Monday and Wednesday, 3:30pm-5:15pm
Monday 2:30pm-3:30pm, Wednesday 2:30pm-3:30pm, Thursday
1:30pm-2:30pm, and by appointment.
Experience with object-oriented programming, ideally in Java.
Understand the complexities and challenges of building distributed
Be able to quickly learn and apply new technologies
Practice implementing distributed systems
George Coulouris, Jean Dollimore and Tim Kindberg,
Distributed Systems Concepts and Design Fourth
Addison Wesley/Pearson Education June 2005
Grades will be based on exams (2), labs (6), projects (3), and class
participation. Grades will be distributed as follows:
Note: I reserve the right to change the distribution and add assignments
Final grades will be assigned as follows:
100 - 93.0 - A
92.9 - 90.0 - A-
89.9 - 87.0 - B+
86.9 - 83.0 - B
82.9 - 80.0 - B-
79.9 - 77.0 - C+
76.9 - 73.0 - C
72.9 - 70.0 - C-
69.9 - 67.0 - D+
66.9 - 63.0 - D
62.9 - 60.0 - D-
59.9 - 0 - F
You will have two exams: a midterm and a final. Make-up exams will only be given in the event of an emergency
verified by the dean's office.
You will have approximately 5 labs, weighted equally. The labs are an
opportunity for you to practice using a new technology, such as XML. Your
completed labs will also serve as the basis for your larger project
assignments. Labs may be submitted up to 24 hours late for a maximum of 50%
You will have 3 or 4 projects, weighted equally. In most cases, the
projects will build on your completed labs and other projects. A
demonstration will be required for most projects. A project may only be
submitted late in the case of an emergency verified by the dean's office.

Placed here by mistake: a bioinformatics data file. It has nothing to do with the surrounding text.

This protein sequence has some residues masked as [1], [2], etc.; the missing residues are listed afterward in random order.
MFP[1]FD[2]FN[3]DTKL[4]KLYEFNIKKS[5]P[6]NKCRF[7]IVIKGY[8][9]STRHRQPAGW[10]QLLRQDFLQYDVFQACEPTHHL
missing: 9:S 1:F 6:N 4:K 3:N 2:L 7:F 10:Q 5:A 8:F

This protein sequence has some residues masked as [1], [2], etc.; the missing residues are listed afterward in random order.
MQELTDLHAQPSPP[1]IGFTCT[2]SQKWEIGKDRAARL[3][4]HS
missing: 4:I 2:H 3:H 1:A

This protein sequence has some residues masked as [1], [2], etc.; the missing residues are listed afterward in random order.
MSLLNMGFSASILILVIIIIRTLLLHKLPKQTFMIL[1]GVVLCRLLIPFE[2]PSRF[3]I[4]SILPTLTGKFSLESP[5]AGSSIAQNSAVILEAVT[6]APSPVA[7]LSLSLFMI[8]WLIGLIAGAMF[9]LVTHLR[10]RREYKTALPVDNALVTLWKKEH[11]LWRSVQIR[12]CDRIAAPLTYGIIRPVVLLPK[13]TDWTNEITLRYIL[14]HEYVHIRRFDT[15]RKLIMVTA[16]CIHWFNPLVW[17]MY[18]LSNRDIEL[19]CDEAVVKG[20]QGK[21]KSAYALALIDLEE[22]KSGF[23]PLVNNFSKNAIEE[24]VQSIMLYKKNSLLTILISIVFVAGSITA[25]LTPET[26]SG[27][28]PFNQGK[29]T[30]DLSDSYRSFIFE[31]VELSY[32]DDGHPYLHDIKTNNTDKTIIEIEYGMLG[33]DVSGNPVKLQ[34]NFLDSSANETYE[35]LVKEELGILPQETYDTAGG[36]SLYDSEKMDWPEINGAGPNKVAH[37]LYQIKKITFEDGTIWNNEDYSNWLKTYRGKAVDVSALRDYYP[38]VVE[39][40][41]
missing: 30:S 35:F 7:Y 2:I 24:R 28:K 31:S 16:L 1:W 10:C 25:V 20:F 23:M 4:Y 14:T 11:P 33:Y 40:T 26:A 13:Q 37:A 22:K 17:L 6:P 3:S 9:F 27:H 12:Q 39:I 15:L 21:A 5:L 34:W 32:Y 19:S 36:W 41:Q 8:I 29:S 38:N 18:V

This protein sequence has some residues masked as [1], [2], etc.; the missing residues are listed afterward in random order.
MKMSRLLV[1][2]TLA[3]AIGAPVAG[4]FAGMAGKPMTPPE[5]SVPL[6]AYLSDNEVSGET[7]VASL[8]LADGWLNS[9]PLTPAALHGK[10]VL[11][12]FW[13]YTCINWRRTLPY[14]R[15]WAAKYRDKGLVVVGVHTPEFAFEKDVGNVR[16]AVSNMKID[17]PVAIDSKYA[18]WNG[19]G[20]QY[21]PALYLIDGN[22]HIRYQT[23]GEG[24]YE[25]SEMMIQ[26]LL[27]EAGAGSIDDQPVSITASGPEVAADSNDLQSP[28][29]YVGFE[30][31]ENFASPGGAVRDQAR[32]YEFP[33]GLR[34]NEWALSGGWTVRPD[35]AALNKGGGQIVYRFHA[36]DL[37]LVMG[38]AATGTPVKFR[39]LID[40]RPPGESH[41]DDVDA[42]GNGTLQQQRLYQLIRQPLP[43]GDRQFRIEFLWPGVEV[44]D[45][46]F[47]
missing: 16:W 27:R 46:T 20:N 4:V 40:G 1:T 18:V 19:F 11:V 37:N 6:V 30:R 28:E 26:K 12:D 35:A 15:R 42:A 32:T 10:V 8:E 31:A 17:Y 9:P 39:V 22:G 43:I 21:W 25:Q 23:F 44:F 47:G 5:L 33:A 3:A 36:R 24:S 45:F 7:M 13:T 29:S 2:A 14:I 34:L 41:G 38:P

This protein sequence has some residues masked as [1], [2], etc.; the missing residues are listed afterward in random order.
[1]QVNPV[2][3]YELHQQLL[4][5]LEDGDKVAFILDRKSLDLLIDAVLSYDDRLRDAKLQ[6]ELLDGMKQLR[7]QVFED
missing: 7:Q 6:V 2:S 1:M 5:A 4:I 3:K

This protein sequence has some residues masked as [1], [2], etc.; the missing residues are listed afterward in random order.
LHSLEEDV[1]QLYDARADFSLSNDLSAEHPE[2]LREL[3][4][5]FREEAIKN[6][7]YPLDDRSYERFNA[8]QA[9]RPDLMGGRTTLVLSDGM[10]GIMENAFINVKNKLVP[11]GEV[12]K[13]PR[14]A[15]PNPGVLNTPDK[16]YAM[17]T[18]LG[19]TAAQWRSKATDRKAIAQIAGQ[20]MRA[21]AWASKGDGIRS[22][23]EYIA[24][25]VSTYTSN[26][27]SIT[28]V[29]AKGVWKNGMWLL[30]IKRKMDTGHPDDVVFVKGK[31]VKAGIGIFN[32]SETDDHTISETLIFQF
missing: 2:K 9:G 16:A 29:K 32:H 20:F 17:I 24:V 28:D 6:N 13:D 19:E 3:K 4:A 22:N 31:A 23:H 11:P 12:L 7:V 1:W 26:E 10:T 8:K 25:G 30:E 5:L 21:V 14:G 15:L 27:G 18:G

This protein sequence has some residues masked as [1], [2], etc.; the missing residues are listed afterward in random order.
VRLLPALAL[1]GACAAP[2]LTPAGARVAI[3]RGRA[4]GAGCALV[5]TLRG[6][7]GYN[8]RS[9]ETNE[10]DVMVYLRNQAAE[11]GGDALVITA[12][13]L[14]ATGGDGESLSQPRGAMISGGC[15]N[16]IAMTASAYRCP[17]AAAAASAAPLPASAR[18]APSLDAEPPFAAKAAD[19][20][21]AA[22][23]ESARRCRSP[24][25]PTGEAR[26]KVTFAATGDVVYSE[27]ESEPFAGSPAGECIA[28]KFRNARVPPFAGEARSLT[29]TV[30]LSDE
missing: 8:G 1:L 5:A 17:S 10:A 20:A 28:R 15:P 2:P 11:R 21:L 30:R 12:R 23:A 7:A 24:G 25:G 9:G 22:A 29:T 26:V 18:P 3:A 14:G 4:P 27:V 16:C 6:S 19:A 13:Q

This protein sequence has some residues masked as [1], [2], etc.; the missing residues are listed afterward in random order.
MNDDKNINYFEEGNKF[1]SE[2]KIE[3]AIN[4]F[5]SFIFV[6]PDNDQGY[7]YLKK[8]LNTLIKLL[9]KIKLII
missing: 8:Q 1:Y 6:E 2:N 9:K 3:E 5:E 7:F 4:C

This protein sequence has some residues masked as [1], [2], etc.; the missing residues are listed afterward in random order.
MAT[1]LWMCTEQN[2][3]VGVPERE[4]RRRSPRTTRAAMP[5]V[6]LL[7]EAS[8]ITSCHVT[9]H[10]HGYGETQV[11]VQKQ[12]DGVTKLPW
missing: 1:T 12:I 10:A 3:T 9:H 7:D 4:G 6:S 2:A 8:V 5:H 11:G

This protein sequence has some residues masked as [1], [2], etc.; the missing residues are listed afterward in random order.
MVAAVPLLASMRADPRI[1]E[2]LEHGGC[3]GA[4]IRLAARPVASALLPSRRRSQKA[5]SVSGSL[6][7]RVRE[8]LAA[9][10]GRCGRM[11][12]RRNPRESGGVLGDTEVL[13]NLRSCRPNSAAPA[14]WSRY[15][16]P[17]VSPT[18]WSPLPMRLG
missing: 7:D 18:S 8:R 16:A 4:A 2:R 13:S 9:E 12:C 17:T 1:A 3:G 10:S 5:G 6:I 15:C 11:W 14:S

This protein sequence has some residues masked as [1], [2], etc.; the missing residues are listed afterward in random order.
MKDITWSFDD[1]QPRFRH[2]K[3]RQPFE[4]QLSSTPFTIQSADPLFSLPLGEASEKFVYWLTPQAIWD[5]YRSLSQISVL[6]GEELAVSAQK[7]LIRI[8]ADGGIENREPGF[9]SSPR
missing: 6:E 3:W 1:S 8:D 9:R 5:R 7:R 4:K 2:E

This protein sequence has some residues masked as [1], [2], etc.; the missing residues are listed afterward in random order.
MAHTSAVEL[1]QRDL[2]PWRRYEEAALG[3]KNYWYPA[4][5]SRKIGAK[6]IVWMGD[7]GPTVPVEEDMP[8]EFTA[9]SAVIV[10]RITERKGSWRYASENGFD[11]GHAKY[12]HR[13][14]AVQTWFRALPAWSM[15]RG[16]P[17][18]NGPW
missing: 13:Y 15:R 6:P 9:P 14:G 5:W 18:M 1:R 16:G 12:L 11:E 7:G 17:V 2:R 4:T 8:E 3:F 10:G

assignments are to be completed individually unless
specified, in writing, on the assignment. Academic dishonesty will
be tolerated. This is your warning! Students are encouraged to meet with me
if they have questions regarding assignments or this policy. Students caught
cheating will face severe penalty.
receive help from the professor.
discuss the requirements of the assignments, the meaning of programs,
or high-level algorithms with other students or outside sources. If you
have any doubt with respect to what is acceptable to discuss, speak with
the professor first.
Students may NOT:
look at another student's code.
look at another student's solutions to homework problems.
receive unapproved help from an outside source including a tutor or a
submit code which has, in whole or in part, been copied from
other source (including another student, a web page, or another
submit solutions to problems (including exam questions) which have, in
whole or in part, been copied from
other source (including
another student, a web page, or another text).
Any help from a source other than the professor, the lab assistant, or
a TA must acknowledged. Example sources that must be cited are a parent,
a family friend, and an outside tutor.
If you wish to get a tutor in the course, speak with the professor.
Any code submitted by a student must be completely original. No portion
of a student's code may be copied from any other source (including, but
not limited to, another student, a web page, or another text).
Students caught violating the academic honesty policy will face severe
penalty. A first offense will result in a 0 on an assignment and a report
to the Dean's office.